9. A learner approved scheme for p plater restrictions could be implemented, but not for L platers as they need to be in the family car if mums and dads are to train them unlike a bike where you are out on your own, and i dont think many parents will let them floor the v8 round corners or buy another car just to teach the kids to drive
  10. Of course they can. Someone in a 1.2L could also lose it on a straight road like the fatality I'm referring to. It was a late model XR6 on a straight road and it was reported there were 5 passengers (so they must have squished in 4 in the back). The reported estimate was that they were doing 140 when they lost it. Without knowing the road very well (I've only been along Plenty Road a handfull of times before), I'm not sure what went on for them to clip the kerb then lose control where it is straight. Put that together with the speed they were doing and I think the first thing to be picked on will probably be the power of the car. The maximum power output of current everyday sixes are the same or more than what were HSVs when I was in my mid-teens. A VN HSV put out 195 kW when new. They're the specs of the family car sixes around 2006.

    A friend of mine used to do crazy speeds in his HQ ute when he was in his late teens and its suspension is a far cry from a BA/BF XR6. He never crashed the HQ.

    The XR6 driver reportedly ended up clipping the kerb for some reason then the speed gave them no chance after he'd lost control. Reducing the power available to a young driver would either mean they won't hit that speed or they'll take longer to get there. Smaller capacity / lower powered engines take care of that part but the fact the car went off the road was the biggest problem together with the circumstances that led to it. That's the really difficult part to do something about. I'm not saying don't worry about the speed. Personally, I think allowing young kids to be able to drive cars that go like what faster V8s went like when I was on my Ps doesn't add up given what the deal is with LAMS. My Hyo couldn't get to 140. It just couldn't. For all intents and purposes, $1.20 was its real everyday ceiling. Any Falcon/Commodore from the early/mid 1990s onwards will get to 140 quickly enough and continue onwards, and in that case of a Ford, to its 180 limited top speed for its autos. The risks are greater on a bike but there's no parity between Ps on a bike and in a car.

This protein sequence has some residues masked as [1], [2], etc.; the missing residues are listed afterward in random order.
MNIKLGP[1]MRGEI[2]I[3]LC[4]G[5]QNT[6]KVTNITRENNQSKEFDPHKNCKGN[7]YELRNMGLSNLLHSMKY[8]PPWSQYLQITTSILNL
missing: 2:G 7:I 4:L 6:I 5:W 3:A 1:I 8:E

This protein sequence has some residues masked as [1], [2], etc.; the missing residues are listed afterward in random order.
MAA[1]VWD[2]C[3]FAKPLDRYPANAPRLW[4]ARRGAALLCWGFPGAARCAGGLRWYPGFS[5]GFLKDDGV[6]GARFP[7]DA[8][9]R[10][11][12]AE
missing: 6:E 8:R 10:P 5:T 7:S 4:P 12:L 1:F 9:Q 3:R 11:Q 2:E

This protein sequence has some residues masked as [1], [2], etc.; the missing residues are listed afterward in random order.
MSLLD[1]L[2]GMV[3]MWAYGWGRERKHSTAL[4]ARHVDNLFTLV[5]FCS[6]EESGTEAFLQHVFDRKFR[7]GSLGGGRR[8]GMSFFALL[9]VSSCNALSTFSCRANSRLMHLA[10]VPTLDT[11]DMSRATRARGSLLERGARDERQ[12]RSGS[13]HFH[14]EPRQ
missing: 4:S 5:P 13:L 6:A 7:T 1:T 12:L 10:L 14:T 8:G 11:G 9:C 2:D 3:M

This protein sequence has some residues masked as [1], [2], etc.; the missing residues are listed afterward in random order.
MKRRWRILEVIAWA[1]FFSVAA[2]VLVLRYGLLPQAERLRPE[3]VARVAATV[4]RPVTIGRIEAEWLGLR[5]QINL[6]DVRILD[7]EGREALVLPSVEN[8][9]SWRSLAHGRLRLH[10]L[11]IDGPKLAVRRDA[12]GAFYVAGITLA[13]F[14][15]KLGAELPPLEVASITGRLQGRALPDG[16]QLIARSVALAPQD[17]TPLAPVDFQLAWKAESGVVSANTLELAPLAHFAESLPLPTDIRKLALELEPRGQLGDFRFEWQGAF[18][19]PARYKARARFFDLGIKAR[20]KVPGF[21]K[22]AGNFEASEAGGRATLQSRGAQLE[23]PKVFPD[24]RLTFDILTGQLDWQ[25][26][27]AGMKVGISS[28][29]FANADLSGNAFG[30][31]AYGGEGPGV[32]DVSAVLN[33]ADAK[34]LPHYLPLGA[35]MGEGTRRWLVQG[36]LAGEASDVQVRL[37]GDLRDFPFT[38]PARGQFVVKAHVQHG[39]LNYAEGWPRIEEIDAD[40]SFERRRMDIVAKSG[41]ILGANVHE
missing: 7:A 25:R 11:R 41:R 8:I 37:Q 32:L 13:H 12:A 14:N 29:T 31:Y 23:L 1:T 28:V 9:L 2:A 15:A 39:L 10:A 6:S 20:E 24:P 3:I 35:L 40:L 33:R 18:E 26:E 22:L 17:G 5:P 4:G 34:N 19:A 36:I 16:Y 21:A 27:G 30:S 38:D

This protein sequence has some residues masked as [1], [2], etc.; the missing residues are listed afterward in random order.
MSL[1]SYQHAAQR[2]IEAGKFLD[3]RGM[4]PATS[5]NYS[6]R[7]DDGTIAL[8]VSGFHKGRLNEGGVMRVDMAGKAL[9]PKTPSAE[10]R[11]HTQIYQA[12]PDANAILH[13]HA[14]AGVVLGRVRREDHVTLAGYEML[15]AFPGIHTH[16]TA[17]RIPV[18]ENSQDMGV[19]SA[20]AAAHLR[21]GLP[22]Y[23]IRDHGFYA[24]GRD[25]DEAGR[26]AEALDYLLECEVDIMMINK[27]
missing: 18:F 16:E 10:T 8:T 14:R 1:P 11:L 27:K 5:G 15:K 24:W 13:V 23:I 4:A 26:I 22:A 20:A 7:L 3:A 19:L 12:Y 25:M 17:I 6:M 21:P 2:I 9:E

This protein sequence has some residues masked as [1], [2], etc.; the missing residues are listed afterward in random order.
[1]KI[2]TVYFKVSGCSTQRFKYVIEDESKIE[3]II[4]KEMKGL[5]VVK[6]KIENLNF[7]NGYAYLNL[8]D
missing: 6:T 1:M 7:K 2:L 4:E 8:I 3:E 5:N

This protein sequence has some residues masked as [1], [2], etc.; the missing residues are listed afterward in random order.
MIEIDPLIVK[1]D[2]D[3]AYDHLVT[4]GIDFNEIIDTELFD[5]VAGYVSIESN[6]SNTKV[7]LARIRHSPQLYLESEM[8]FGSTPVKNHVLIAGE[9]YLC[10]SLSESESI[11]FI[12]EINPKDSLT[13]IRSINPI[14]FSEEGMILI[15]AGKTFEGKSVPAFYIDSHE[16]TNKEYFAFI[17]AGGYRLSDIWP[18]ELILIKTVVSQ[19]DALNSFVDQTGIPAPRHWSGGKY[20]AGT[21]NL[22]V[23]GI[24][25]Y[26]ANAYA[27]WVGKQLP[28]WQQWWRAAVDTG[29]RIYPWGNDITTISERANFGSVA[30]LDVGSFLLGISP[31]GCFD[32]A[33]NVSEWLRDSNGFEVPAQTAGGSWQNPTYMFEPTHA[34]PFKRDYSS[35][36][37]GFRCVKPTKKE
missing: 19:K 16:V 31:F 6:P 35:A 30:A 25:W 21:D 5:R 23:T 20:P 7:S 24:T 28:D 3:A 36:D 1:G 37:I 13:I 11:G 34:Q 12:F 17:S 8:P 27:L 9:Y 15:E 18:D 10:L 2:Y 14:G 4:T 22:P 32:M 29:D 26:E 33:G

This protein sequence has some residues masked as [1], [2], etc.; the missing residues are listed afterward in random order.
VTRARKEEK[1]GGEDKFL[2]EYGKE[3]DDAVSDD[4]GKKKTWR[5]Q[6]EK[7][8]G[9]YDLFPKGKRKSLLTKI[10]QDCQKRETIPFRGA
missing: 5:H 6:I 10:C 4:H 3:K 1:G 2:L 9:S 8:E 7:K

After this spiel, I'm thinking more and more it is just a fact of life - some kids will always drive too fast for what they're capable of handling peer pressure or not and will come unstuck. Putting them in 1.2L cars won't change that because there are always corners.
  11. And you can fall out of bed and break your neck. Your point is? Oh I know, let them have supercharged 8.0L v12 jag or merc, and the ones that survive get to procreate.

    And for clarification, a 3cyl 1L carby charade can reach 150-160 on a flat stretch long enough, it just doesn't take less than 20 seconds to get there.

    its about power,and knowledge. maybe we should move to a Scandinavian system.
  12. I have a radical suggestion ...... how about we actually teach people to drive?

    XX hours in the car with mum and/or dad is not learning to drive.
  13. Remember people, treat this thread like a rider down thread, don't speculate on what happened in this crash, or any other, unless you actually know the details of said crash.

    As has been shown before, families and friends do read forums.